6. Have a single, clear end goal
Me In TV built towards a grand finale: the pitch. Having this single, clear end goal was exceedingly useful. It meant that the students were highly motivated to pay attention. They knew they had to do the pitch, so they were grateful for anything that would help them prepare for it.
7. Clearly define and explain what happens afterwards
I got these questions a lot: would there be jobs for the students at the end? Or at least job opportunities that they could apply for? Would there be more training, or mentorships, or follow-up workshops on CV-writing and interview skills?
No no no. Me In TV was meant to be self-contained. It was supposed to give the students skills, experience, and contacts. But it took me a while to define that list, and to make it clear to everyone – hence the repeat questioning. Know what happens afterwards before you even start.
8. Look for spin-off opportunities
We had a problem: 6 spaces in the project, but 7 people desperate to do it. At first I said no to Emmanuel – everything had been set up for a group of six and it was too late to change it.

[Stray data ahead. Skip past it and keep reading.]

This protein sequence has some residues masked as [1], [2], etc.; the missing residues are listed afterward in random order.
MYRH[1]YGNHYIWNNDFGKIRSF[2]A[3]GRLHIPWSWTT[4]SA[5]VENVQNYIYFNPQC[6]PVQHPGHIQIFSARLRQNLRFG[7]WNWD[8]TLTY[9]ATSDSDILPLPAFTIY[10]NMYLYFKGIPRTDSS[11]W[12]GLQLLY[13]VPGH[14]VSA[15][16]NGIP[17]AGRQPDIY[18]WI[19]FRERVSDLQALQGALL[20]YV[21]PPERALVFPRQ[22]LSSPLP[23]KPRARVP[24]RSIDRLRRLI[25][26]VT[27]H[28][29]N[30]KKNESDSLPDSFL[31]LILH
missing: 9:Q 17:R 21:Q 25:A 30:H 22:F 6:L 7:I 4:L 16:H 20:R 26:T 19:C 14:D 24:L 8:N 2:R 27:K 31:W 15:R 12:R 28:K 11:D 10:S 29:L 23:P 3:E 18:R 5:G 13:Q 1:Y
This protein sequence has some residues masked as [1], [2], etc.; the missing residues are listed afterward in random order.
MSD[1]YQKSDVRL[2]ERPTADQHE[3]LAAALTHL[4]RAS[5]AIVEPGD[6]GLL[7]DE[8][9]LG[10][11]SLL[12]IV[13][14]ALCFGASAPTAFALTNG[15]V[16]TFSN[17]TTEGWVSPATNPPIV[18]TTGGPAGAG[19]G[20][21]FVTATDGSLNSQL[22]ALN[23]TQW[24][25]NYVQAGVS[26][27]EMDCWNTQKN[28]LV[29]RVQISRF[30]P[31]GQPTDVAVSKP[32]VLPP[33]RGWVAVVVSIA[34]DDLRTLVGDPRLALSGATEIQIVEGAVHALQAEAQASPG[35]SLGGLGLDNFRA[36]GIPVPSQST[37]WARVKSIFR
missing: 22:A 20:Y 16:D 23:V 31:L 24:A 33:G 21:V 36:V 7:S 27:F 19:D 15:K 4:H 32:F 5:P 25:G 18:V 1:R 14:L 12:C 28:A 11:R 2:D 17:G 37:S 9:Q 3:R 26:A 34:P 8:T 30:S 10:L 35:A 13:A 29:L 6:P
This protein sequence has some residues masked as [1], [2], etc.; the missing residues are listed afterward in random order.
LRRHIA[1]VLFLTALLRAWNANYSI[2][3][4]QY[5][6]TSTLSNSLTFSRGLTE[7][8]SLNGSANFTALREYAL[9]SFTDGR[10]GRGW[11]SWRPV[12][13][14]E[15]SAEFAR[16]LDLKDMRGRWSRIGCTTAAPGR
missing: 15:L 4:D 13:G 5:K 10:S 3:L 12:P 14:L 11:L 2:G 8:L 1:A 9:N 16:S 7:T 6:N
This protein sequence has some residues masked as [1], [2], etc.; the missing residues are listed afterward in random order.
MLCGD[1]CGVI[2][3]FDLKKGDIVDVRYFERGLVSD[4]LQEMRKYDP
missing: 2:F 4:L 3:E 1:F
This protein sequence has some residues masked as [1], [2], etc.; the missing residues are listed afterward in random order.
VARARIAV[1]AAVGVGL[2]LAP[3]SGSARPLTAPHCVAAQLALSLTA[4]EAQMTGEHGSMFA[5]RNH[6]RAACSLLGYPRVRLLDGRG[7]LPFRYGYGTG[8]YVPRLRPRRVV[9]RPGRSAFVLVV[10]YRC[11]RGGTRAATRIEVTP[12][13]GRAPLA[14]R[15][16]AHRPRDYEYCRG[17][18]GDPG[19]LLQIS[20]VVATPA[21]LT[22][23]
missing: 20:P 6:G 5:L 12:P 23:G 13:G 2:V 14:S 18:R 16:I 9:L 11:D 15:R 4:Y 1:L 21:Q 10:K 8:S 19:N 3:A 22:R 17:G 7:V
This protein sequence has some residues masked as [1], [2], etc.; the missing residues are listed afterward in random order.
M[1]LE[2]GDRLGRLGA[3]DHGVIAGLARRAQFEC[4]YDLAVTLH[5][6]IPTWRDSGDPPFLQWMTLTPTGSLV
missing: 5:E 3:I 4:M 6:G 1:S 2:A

Thankfully, one night I realised that I could just invent a role for him, without changing anything else. So Emmanuel became the Content Producer, tasked with recording the experiences and reactions of the students, and posting them on the student blog. He did a great job – 40 posts during the week of the project! – and still got to learn a lot alongside the other students.
9. Make it measurable
All this good stuff is harder to communicate without numbers. You have to be able to put numbers on your project, because numbers make things tangible. Here are some key numbers from Me In TV:
Website: >3k views in the week of the project, 1k visits, ~500 uniques
Feedback stats: 96% positive overall; 100% of tutors described as Excellent or Very good, 95% of students said they learnt useful future skills on every single day
Cost: £800 (kindly funded by FremantleMedia’s HR department)
Cost per hour – students: £2.96 per hour of training delivered to the students
With these numbers I could create a solid project report to send to everyone involved, and to all the people elsewhere who had heard about the project and wanted to know more. If you want to read it yourself, the full project report is now online.
10. Reward everyone
I gave all the tutors a hand-written note.
And I added every single person who made a contribution, however small, to the list on the Who’s involved? page.
No-one expected it. And it took ages. But in many ways it was the most enjoyable bit.
So what happened in the end?
I wrote to all the students last week. Two have found work in TV production; four have not; one didn’t reply (perhaps he’s busy on a production somewhere? I don’t know). All of them were very happy to have been involved, and very grateful to my colleagues for their help during Me In TV.
So if you’re thinking of doing a project like this, I hope the ten things I learnt are useful.
I’m very proud of this project, but if I wish I’d known all this before it began!